Filed Under:Life Insurance, Life Planning Strategies

U.S. economy could handle short fall over cliff

Most Americans, like Ben Rellinger of Milwaukee, will not feel the impact of a fall off the fiscal cliff. AP Photo/Dinesh Ramde, File.
Most Americans, like Ben Rellinger of Milwaukee, will not feel the impact of a fall off the fiscal cliff. AP Photo/Dinesh Ramde, File.

WASHINGTON (AP)—The economic threat that’s kept many Americans on edge for months is nearing reality—unless the White House and Republicans cut a budget deal by New Year’s Day.

Huge tax increases. Deep cuts in domestic and defense programs. The likelihood of sinking stock prices, reduced consumer spending and corporate layoffs. The risk of a recession within months.

If it isn’t fixed again, roughly 33 million taxpayers, including married couples with income as low as $45,000—down from $74,450 in 2011—could face the AMT. Previously, only 5 million taxpayers had to pay it. Taxpayers subject to the AMT must calculate their tax under both the regular system and the AMT and pay the larger amount. Without a fix, a middle-income household would pay an average of $1,231 more, according to the Tax Policy Center.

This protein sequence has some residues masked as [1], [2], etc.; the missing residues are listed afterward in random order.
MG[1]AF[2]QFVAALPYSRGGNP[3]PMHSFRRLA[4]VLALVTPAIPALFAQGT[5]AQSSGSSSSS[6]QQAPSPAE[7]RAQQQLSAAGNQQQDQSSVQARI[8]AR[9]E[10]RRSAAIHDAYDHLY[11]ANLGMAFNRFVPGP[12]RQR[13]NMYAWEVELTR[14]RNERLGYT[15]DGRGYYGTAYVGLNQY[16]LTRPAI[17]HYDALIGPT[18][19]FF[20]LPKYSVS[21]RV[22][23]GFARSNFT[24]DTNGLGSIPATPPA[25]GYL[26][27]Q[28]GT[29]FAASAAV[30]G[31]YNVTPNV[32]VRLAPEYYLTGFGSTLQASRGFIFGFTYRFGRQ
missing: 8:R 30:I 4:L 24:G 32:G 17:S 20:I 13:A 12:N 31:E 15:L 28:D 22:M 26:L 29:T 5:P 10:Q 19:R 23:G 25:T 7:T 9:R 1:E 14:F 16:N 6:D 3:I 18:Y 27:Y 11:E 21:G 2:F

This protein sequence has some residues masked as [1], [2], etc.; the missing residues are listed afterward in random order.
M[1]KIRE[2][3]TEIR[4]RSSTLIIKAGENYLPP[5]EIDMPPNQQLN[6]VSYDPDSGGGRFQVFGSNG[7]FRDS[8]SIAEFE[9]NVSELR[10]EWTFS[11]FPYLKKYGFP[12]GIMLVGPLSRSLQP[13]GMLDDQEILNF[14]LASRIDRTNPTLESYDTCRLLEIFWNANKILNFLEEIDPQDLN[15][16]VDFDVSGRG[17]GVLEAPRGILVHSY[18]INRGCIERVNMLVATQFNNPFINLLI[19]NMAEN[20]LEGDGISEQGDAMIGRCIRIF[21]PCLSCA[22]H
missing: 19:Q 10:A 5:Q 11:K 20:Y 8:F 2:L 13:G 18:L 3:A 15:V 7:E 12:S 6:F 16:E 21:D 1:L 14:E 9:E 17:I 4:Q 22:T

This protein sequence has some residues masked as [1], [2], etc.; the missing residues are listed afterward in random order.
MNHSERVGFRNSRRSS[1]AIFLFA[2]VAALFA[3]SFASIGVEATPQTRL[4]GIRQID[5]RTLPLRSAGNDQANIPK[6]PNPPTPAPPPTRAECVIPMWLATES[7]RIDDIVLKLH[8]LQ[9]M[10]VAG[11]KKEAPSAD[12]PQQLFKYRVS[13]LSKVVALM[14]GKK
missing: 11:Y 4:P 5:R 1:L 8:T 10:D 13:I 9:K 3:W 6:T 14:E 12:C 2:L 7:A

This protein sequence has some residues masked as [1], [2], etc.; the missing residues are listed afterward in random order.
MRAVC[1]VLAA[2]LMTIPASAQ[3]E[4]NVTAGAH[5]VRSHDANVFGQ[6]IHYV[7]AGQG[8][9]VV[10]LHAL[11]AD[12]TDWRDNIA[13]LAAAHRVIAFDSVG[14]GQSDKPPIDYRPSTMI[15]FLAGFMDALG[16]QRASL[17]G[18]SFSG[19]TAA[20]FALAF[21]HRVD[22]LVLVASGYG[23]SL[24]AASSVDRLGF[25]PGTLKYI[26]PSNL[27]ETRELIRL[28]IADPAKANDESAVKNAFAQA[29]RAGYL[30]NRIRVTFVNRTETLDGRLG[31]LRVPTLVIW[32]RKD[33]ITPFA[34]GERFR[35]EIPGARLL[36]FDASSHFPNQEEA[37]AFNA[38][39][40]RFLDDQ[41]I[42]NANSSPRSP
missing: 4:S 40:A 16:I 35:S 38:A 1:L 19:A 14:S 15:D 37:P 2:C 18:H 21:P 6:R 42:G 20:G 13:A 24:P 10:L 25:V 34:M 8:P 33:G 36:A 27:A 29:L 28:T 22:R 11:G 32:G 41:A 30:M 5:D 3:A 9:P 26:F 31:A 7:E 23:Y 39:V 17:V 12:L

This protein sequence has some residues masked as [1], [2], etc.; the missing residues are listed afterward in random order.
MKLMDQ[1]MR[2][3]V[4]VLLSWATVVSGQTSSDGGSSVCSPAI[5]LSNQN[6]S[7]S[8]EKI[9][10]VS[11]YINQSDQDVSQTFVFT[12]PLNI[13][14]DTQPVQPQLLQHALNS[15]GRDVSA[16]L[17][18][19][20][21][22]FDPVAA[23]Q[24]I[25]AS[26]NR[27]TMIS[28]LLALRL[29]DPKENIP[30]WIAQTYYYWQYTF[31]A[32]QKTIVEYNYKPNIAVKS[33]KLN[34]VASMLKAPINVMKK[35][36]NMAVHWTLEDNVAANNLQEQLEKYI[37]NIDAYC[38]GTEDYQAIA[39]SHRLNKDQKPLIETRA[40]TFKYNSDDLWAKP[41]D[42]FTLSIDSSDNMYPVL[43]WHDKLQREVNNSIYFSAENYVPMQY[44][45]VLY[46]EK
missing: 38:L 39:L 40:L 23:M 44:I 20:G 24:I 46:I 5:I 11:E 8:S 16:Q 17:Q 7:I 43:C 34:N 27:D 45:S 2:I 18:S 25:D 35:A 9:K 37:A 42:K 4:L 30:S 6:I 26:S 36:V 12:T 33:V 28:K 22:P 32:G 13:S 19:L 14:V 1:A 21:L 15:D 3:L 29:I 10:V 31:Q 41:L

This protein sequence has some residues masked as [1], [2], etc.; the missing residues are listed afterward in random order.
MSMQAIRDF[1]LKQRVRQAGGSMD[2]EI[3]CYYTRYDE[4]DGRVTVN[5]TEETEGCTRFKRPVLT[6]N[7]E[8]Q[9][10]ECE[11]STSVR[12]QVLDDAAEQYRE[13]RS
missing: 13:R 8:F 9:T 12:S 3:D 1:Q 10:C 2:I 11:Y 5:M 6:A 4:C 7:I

The IRS has said it assumes Congress and the White House will fix the AMT in a deal to avoid the cliff. If they don’t, the IRS will need weeks to reprogram computers and make other adjustments. In the meantime, about 100 million taxpayers couldn’t file tax returns early next year because they couldn’t determine whether they owe the AMT. Refunds would be delayed.

Copyright 2016 Associated Press. All rights reserved. This material may not be published, broadcast, rewritten, or redistributed.

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Nichole Morford

Nichole Morford
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